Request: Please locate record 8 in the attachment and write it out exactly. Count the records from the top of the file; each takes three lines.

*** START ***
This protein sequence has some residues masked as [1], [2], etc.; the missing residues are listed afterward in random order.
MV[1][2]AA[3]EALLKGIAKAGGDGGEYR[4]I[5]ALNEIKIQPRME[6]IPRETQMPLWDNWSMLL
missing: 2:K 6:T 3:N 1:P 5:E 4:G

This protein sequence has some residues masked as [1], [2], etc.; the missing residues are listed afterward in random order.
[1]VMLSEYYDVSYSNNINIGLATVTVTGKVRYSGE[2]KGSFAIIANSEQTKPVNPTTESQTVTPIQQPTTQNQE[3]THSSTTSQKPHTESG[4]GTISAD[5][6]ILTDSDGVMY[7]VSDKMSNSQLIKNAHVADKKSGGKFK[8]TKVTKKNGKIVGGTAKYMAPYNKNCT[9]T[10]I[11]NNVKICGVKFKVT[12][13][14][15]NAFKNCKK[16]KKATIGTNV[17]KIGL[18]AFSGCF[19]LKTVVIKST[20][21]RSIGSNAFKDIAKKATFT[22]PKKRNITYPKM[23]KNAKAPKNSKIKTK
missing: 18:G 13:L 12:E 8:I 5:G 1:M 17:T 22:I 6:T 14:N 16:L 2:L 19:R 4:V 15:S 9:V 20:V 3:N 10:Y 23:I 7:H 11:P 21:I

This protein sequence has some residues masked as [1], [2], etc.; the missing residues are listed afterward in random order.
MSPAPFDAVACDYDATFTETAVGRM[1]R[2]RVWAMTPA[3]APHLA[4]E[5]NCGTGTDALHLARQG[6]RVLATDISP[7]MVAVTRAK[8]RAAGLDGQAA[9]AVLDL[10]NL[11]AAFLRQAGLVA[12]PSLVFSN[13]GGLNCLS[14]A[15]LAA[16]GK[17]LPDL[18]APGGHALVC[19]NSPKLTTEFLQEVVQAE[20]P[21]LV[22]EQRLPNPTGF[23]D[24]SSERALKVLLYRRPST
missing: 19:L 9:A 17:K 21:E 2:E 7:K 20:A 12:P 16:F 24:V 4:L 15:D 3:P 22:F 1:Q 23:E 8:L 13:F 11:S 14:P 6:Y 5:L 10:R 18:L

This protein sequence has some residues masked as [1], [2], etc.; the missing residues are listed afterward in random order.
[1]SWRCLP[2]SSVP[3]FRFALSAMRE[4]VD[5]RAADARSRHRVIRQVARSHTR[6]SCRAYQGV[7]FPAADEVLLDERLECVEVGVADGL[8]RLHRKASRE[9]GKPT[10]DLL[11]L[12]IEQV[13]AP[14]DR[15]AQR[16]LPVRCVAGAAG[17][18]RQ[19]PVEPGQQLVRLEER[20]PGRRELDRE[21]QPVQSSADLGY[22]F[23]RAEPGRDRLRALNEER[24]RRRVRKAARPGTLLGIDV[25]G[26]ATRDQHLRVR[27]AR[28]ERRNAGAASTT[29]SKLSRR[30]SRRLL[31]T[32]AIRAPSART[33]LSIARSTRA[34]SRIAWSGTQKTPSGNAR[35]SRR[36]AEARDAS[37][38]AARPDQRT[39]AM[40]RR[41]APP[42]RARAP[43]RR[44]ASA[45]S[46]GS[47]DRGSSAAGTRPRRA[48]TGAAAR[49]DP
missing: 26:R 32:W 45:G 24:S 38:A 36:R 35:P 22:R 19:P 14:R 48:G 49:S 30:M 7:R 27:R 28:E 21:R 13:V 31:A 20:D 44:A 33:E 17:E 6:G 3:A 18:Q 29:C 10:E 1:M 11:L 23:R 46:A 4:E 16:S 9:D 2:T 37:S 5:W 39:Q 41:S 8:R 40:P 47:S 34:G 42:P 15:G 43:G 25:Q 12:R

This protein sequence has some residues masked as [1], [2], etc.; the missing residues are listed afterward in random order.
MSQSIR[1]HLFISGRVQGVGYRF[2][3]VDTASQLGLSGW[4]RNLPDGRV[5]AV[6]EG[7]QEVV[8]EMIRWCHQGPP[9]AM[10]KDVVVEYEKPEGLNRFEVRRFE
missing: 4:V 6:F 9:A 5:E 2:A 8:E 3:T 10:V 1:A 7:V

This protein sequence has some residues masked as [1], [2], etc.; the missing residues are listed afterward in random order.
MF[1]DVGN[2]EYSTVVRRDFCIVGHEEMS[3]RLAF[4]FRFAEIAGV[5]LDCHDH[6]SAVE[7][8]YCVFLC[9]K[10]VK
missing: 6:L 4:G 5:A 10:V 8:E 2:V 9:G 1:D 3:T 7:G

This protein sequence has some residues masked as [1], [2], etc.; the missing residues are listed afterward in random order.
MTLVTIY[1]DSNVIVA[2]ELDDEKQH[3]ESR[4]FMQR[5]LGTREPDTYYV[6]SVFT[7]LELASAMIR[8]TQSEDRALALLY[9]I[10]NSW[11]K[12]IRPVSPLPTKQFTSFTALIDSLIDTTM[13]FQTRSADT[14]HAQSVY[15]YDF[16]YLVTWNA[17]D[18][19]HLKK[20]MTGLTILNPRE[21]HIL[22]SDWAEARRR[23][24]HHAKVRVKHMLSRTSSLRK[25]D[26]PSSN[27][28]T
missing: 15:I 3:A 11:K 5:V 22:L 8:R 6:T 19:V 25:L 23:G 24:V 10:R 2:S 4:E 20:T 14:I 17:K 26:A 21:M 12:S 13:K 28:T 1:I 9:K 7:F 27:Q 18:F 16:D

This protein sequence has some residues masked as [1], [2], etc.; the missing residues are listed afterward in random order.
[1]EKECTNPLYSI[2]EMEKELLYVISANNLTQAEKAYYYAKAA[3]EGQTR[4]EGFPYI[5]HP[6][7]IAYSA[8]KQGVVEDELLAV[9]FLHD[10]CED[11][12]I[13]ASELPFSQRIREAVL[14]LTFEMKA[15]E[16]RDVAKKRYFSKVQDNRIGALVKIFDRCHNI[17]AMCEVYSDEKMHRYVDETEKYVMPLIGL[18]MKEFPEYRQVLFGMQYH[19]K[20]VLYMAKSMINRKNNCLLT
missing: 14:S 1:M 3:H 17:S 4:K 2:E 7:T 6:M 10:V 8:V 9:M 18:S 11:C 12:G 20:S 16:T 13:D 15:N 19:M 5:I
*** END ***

This protein sequence has some residues masked as [1], [2], etc.; the missing residues are listed afterward in random order.
[1]EKECTNPLYSI[2]EMEKELLYVISANNLTQAEKAYYYAKAA[3]EGQTR[4]EGFPYI[5]HP[6][7]IAYSA[8]KQGVVEDELLAV[9]FLHD[10]CED[11][12]I[13]ASELPFSQRIREAVL[14]LTFEMKA[15]E[16]RDVAKKRYFSKVQDNRIGALVKIFDRCHNI[17]AMCEVYSDEKMHRYVDETEKYVMPLIGL[18]MKEFPEYRQVLFGMQYH[19]K[20]VLYMAKSMINRKNNCLLT
missing: 14:S 1:M 3:H 17:S 4:K 2:E 7:T 6:M 10:V 8:V 9:M 18:S 11:C 12:G 20:S 16:T 13:D 15:N 19:M 5:I